Ultrastructure of the vasculature of central nervous system tumors of childhood

D. G. McLone

Research output: Contribution to journalArticlepeer-review

13 Scopus citations


Developing cell systems involving the central nervous system are ultimately dependent upon acquisition of a vascular supply for continued growth. Tumor cells proliferate to a critical mass beyond which metabolic exchange cannot be maintained by diffusion alone. The growth of this blood supply is stimulated by the tumor and grows into the cell mass from the surrounding brain. These 'tumor vessels' have anomalies of structure and function which explain many pathological changes seen in brain tumors and probably have therapeutic significance. 83 primary brain tumors were obtained at surgery and studied with the electron microscope with particular emphasis on the structure of the microvasculature. Open junctions, fenestra, and increased pinocytosis were seen in almost all tumors. The basal lamina was thickened and usually multilayered. The perivascular space was large and contained a dense granular material which usually spread into the surrounding extracellular space of the tumor. The more malignant the tumor, the more frequent were these changes.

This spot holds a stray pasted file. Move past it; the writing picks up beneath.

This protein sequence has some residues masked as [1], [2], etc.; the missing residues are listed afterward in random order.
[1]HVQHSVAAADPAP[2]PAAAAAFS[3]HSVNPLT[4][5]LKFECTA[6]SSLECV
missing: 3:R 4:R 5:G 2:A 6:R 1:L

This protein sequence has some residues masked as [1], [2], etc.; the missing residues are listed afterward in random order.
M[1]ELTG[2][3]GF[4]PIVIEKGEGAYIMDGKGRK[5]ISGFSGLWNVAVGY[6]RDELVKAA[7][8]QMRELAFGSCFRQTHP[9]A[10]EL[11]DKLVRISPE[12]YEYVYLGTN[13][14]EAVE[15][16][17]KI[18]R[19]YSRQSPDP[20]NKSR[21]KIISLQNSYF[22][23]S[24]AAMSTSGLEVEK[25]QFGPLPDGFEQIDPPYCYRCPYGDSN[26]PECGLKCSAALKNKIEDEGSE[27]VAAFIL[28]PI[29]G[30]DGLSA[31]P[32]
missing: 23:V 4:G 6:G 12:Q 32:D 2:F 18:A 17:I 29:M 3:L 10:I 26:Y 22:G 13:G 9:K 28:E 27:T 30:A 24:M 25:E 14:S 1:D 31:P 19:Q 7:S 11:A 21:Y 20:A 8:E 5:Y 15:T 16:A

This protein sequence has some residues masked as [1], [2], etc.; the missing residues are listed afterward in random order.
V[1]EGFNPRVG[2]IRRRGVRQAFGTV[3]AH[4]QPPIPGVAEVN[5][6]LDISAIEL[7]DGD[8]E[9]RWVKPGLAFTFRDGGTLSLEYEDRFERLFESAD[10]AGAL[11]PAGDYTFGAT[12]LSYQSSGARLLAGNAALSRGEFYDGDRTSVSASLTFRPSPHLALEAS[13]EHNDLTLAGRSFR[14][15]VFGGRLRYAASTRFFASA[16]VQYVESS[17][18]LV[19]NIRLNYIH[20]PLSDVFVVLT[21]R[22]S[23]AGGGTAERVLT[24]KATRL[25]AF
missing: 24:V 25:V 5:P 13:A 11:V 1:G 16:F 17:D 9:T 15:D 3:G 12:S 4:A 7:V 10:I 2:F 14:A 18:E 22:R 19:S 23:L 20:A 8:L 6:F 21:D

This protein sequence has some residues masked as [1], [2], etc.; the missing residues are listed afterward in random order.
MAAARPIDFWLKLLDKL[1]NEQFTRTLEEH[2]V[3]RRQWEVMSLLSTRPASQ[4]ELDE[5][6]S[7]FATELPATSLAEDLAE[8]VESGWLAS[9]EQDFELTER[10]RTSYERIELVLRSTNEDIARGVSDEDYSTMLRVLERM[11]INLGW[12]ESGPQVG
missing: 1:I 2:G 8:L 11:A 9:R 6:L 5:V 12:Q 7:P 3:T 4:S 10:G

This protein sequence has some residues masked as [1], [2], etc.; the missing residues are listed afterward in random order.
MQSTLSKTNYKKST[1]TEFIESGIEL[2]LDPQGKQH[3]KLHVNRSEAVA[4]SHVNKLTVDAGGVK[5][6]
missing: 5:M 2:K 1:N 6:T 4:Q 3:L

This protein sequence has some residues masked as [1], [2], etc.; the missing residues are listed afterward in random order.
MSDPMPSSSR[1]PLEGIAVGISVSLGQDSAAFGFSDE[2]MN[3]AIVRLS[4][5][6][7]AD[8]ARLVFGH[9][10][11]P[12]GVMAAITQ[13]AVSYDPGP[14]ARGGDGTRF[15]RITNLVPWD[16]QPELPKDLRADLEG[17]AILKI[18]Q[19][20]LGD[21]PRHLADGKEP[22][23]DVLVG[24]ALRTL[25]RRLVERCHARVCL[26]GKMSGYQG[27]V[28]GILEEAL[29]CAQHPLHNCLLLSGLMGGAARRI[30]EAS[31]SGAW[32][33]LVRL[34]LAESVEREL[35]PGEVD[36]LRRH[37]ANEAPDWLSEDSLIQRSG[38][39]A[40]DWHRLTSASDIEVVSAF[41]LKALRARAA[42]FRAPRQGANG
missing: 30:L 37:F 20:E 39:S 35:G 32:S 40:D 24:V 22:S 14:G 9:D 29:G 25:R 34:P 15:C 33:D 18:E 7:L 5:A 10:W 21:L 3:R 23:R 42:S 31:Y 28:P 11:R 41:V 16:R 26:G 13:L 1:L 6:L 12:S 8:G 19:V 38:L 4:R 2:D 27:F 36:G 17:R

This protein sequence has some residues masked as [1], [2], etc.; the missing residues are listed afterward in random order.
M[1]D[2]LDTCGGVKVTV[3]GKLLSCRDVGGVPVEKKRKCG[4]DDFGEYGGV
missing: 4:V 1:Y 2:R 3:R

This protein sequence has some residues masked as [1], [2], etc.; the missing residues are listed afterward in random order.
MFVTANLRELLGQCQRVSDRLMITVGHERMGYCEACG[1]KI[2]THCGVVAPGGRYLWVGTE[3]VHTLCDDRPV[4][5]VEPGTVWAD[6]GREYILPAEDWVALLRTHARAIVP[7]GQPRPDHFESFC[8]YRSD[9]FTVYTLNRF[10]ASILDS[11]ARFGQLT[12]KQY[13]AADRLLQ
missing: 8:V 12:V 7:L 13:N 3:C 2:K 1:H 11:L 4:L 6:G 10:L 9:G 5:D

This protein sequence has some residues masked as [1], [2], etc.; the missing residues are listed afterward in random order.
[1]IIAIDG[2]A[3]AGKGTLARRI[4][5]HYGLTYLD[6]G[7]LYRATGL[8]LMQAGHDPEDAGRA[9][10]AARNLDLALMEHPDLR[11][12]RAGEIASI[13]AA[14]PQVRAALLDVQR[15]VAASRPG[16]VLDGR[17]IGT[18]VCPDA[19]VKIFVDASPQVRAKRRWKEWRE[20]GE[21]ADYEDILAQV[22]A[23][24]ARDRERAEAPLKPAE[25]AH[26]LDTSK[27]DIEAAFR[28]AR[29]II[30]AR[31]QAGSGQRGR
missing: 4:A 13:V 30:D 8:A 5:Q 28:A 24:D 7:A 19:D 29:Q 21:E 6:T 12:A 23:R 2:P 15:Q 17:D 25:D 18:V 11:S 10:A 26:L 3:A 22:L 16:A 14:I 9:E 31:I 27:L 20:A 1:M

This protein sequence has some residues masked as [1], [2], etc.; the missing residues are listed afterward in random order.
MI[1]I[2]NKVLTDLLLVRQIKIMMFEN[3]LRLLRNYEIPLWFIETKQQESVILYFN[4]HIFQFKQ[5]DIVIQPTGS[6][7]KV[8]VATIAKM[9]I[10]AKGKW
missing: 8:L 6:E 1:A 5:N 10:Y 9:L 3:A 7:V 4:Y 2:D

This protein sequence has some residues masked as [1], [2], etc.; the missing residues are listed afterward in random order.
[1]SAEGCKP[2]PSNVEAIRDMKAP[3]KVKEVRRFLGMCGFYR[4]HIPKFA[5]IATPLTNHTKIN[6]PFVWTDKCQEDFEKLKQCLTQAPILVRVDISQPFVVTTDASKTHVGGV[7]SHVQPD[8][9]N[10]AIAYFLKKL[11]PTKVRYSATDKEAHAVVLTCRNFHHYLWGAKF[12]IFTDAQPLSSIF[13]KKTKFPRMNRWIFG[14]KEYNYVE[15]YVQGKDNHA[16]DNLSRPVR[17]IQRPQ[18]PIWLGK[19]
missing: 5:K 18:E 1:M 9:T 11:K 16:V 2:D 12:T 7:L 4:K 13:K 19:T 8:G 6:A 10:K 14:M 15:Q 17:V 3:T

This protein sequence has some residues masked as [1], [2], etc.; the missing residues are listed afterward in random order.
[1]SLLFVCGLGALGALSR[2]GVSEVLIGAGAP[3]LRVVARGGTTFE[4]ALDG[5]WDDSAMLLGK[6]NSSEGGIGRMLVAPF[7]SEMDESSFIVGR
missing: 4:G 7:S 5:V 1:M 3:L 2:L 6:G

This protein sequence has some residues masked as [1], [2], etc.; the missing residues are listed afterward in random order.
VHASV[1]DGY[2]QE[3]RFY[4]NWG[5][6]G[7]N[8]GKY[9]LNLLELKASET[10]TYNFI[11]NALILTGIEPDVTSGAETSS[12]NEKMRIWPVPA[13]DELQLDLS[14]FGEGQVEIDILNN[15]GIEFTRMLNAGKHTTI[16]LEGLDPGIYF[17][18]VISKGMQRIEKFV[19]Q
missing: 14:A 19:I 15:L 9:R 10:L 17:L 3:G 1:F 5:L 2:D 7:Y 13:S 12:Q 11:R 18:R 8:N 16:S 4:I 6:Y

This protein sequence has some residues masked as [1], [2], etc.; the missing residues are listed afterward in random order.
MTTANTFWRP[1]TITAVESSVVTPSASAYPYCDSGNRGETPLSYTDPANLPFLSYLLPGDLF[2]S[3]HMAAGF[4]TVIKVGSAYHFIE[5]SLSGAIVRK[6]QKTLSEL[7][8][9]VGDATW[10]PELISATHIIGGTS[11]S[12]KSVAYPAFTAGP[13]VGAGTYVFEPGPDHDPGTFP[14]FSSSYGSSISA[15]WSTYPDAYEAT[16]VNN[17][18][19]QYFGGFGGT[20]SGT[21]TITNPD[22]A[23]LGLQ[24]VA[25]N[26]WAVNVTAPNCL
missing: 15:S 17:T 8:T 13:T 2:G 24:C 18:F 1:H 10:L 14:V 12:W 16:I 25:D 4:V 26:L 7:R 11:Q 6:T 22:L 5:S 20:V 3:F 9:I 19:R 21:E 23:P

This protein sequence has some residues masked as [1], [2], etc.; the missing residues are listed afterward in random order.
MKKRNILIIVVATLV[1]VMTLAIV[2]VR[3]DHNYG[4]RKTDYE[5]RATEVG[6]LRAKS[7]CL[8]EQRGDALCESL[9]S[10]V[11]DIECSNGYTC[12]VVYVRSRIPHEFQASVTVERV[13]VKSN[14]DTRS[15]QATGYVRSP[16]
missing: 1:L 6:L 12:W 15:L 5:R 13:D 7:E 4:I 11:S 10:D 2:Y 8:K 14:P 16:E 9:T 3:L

Original languageEnglish (US)
Pages (from-to)242-254
Number of pages13
JournalChild's Brain
Issue number5
StatePublished - 1980

ASJC Scopus subject areas

  • Pediatrics, Perinatology, and Child Health
  • General Neuroscience
  • Clinical Neurology


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